Transform Social Media – Part 1

For Better Or Worse

Let’s talk about Social Media. It’s an established part of our culture and daily life, for better or worse. Even if you or I choose not to have a Facebook or Twitter account, we still tolerate their effects on society. The problem is the worst parts seem to outweigh the best parts. So wouldn’t we be better off without Social Media?


The Pros And Cons

As with most things, Social Media has pros and cons. I’ve deleted my Facebook account four or five times. And I always end up rejoining. Why? What’s the first thing I do? I start re-friending! The greatest feature of Social Media is the people you know: friends, family, and acquaintances.

The Good

We can talk about the convenience of connecting to all the people we like. You enjoy following them, reacting, emoting, and commenting. We do this anytime and anywhere; just whip your phone out of your pocket. It’s easy!

There’s also the utility. We like the tools that help us network with others: Facebook Groups and Marketplace, or breaking news on Twitter. It’s handy!

Sometimes Social Media is fun! Remember Farmville? Okay, nevermind. Cat videos…memes… It’s silly!

The Bad

Despite the pros, we must deal with the cons. I don’t know about you, but I often reach the point where I’ve had more than enough of the worst parts of Social Media. And I’m not talking about its addictive nature.

I’m sure you’ve heard of Social Media Fatigue or Newsfeed Stress. In the past few months, we’ve been stuck at home surfing the web more than usual. I bet you’ve noticed a lot of negativity on Facebook or Twitter.

A global pandemic. A deadly virus.

Panic, protests, and politics.

Discord, division. Stress, anxiety.

Riots, violence, brutality, and death.

We did not sign up for these in our Newsfeeds, did we? There are not enough cat videos or silly memes to make up for it.

All that is bad stuff. And you’d hear about it in the news on Cable TV or news websites. Or you might even hear about it in the good ol’ fashioned grapevine, the word-of-mouth network.

The Ugly

Here is where it gets worse though. After bad news knocks you to the ground, you get kicked while you’re down by everybody’s opinion. Then things devolve. Not sure what to think about the hard times we’re facing? Twitter or Facebook will tell you what to think. They want you to pick sides.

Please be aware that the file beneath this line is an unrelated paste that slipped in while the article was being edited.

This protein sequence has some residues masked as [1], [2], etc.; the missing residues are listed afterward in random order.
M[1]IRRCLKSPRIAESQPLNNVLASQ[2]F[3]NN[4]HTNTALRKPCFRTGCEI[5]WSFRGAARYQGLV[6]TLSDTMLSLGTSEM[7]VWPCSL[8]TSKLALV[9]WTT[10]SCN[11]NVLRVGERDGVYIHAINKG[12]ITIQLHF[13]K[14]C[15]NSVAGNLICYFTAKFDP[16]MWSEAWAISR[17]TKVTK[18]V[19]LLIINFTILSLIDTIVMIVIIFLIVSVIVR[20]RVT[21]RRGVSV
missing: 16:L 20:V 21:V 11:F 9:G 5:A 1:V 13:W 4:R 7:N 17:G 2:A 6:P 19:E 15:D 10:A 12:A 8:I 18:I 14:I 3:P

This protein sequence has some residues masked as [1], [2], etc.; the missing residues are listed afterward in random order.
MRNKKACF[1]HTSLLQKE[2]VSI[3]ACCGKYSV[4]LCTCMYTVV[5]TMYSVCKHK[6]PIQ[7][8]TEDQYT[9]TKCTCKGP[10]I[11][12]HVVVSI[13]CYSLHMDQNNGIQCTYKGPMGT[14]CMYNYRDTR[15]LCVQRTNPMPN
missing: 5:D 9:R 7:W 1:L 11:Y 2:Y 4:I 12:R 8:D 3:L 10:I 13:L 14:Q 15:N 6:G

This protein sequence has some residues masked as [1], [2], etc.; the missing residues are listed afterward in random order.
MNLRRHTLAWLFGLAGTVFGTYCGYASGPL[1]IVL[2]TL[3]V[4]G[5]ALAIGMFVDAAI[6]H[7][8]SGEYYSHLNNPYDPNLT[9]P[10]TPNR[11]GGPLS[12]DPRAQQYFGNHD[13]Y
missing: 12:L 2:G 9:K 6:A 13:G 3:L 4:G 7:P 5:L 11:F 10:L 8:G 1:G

Social Media is everybody’s soapbox. It’s a personal megaphone for declaring opinions as if they’re facts. It amplifies our base natures. Pseudonyms lower inhibitions or inflame egos. Algorithms exacerbate the situation, causing a downward spiral. Have you seen any high-profile incendiary posts lately?

You and I agree, on a rational level, that issues we face have many nuances and gray areas. But then we disagree, on an emotional level, over those same issues, making them binary. We end up polarizing the problems, which causes more problems.

Social Media is a place to post short statements, like sound bites. Whether pictures, video clips, or words alone, they’re brief. Often the context is incomplete. We make hasty generalizations and oversimplifications of complex issues.

When we do that, we lack civil discourse because Social Media platforms are not designed for it. The comments section of a post is a poor place to discuss watershed moments. Who likes arguing about politics or religion on Facebook?

Photo by NordWood Themes on Unsplash

The Turning Point

What are you and I to do about this? We ask the question that Nick Bilton in a recent Vanity Fair article asks:

“If this is the case, it leads back to the age-old question of whether social media is a net positive or a net negative for society.”

My answer to that question came to me a few weeks ago; it’s what prompted me to write this article. It’s clear to me that Social Media is a net negative. The cons outweigh the pros.

Plus, Social Media is not necessary. It’s fun, convenient, and has utility. But you and I can have plenty of all that without Social Media.

Yet a troubling point came from Nick Bilton in the same article. The answer to the question isn’t what you think (emphasis mine)

“I spoke to both a former Twitter employee and a former Facebook employee about this, and their answers were surprisingly similar. Social networks are neither a net negative nor a net positive for society, they both said. Rather, they magnify our most visceral feelings and beliefs, at a blazingly fast speed. We yell at one another and point fingers, these former employees said, until we eventually abandon the platform that does not align with our views, and instead go to the one that does.”

I’m afraid those employees are right. Social Media is either neutral or playing both sides! It muddies the water.

So which is it? Should we remove social networks or improve them?

In my next blog post, you’ll read about my ideas for No Social Media.

Then, in part 3 of this article, I’ll talk about ideas for New Social Media.


What do you think? Comment below, or write to me here! Thanks for reading!

4 thoughts on “Transform Social Media – Part 1

  1. “Who likes arguing about politics or religion on Facebook?”

    I feel like almost everyone. It’s interesting that social media has become such a topic these days. We often read and write about how viral it is, but we all still participate.

    Your series has piqued my interest. I’m looking forward to seeing what you think New Social Media should be.

    Liked by 1 person

  2. Great article, Jason. I deleted Facebook more than a year ago and have never gone back. I still have a Twitter account, but that suffers from much of what you’ve written about. Maybe it’s time to rethink it all. I look forward to the rest of your series.

    Liked by 1 person

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